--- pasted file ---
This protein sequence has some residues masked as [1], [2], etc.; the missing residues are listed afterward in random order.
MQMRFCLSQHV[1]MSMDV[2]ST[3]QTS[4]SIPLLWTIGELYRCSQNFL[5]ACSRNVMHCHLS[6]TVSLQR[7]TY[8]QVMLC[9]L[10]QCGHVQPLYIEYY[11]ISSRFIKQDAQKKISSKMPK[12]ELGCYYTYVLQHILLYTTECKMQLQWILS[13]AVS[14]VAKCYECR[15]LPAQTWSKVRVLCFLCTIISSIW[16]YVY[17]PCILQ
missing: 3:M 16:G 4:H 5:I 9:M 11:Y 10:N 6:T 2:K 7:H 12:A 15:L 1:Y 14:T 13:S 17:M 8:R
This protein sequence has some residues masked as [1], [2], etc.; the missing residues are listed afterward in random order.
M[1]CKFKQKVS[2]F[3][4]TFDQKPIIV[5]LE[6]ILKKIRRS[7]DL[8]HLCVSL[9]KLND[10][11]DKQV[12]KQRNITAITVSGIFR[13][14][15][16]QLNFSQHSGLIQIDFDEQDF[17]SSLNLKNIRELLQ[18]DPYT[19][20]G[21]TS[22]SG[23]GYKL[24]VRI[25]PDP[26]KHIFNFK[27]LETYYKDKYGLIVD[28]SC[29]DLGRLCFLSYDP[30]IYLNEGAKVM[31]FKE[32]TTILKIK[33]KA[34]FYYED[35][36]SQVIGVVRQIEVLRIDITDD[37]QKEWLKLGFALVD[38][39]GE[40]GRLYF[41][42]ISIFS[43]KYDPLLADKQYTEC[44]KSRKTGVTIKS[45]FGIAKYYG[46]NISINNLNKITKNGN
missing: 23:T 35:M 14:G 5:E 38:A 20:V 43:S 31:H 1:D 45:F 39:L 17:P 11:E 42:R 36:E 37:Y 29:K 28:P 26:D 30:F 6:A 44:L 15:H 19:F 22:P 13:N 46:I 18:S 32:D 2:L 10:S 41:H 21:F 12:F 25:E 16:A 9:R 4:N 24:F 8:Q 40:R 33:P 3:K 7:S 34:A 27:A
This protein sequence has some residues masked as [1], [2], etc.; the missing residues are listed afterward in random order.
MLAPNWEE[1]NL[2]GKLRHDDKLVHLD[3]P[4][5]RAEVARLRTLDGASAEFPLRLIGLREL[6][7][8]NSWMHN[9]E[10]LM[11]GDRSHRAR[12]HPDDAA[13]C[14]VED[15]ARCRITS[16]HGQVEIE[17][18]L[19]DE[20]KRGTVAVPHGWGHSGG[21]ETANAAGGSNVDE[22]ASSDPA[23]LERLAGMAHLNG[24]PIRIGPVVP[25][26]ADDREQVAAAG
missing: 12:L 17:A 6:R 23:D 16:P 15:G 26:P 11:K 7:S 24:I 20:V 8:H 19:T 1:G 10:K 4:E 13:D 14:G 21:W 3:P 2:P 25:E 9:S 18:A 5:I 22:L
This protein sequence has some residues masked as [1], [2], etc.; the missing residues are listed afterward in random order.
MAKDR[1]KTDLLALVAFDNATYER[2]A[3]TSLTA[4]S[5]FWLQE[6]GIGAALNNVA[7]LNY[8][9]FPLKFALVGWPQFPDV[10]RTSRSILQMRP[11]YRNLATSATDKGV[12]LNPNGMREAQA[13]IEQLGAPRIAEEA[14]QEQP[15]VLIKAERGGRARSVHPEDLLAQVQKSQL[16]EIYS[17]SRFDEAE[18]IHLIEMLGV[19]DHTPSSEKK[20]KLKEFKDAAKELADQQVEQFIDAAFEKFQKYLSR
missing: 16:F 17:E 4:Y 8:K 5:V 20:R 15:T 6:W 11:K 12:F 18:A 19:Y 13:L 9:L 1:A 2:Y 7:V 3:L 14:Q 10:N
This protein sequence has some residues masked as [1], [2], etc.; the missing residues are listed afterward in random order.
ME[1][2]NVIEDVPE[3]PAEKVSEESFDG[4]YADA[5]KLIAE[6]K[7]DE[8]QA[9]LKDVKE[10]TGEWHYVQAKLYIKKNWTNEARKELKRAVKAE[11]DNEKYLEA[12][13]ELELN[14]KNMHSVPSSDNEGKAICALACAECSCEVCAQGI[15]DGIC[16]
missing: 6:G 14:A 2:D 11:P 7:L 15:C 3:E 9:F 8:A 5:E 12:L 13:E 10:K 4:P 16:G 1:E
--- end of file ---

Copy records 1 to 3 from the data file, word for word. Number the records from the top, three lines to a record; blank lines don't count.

This protein sequence has some residues masked as [1], [2], etc.; the missing residues are listed afterward in random order.
MQMRFCLSQHV[1]MSMDV[2]ST[3]QTS[4]SIPLLWTIGELYRCSQNFL[5]ACSRNVMHCHLS[6]TVSLQR[7]TY[8]QVMLC[9]L[10]QCGHVQPLYIEYY[11]ISSRFIKQDAQKKISSKMPK[12]ELGCYYTYVLQHILLYTTECKMQLQWILS[13]AVS[14]VAKCYECR[15]LPAQTWSKVRVLCFLCTIISSIW[16]YVY[17]PCILQ
missing: 3:M 16:G 4:H 5:I 9:M 11:Y 10:N 6:T 2:K 7:H 12:A 15:L 1:Y 14:T 13:S 17:M 8:R
This protein sequence has some residues masked as [1], [2], etc.; the missing residues are listed afterward in random order.
M[1]CKFKQKVS[2]F[3][4]TFDQKPIIV[5]LE[6]ILKKIRRS[7]DL[8]HLCVSL[9]KLND[10][11]DKQV[12]KQRNITAITVSGIFR[13][14][15][16]QLNFSQHSGLIQIDFDEQDF[17]SSLNLKNIRELLQ[18]DPYT[19][20]G[21]TS[22]SG[23]GYKL[24]VRI[25]PDP[26]KHIFNFK[27]LETYYKDKYGLIVD[28]SC[29]DLGRLCFLSYDP[30]IYLNEGAKVM[31]FKE[32]TTILKIK[33]KA[34]FYYED[35][36]SQVIGVVRQIEVLRIDITDD[37]QKEWLKLGFALVD[38][39]GE[40]GRLYF[41][42]ISIFS[43]KYDPLLADKQYTEC[44]KSRKTGVTIKS[45]FGIAKYYG[46]NISINNLNKITKNGN
missing: 23:T 35:M 14:G 5:E 38:A 20:V 43:S 31:H 1:D 45:F 39:L 17:P 11:E 42:R 36:E 37:Y 29:K 28:P 26:D 30:F 6:A 44:L 15:H 19:F 22:P 13:N 46:I 18:S 32:D 2:L 10:S 41:H 21:F 12:F 25:E 16:A 9:R 4:N 24:F 8:Q 40:R 33:P 3:K 7:S 34:A 27:A
This protein sequence has some residues masked as [1], [2], etc.; the missing residues are listed afterward in random order.
MLAPNWEE[1]NL[2]GKLRHDDKLVHLD[3]P[4][5]RAEVARLRTLDGASAEFPLRLIGLREL[6][7][8]NSWMHN[9]E[10]LM[11]GDRSHRAR[12]HPDDAA[13]C[14]VED[15]ARCRITS[16]HGQVEIE[17][18]L[19]DE[20]KRGTVAVPHGWGHSGG[21]ETANAAGGSNVDE[22]ASSDPA[23]LERLAGMAHLNG[24]PIRIGPVVP[25][26]ADDREQVAAAG
missing: 12:L 17:A 6:R 23:D 16:P 15:G 26:P 11:K 7:S 24:I 20:V 8:H 19:T 1:G 10:K 4:E 13:D 14:G 21:W 3:P 2:P 25:E 9:S 18:A 5:I 22:L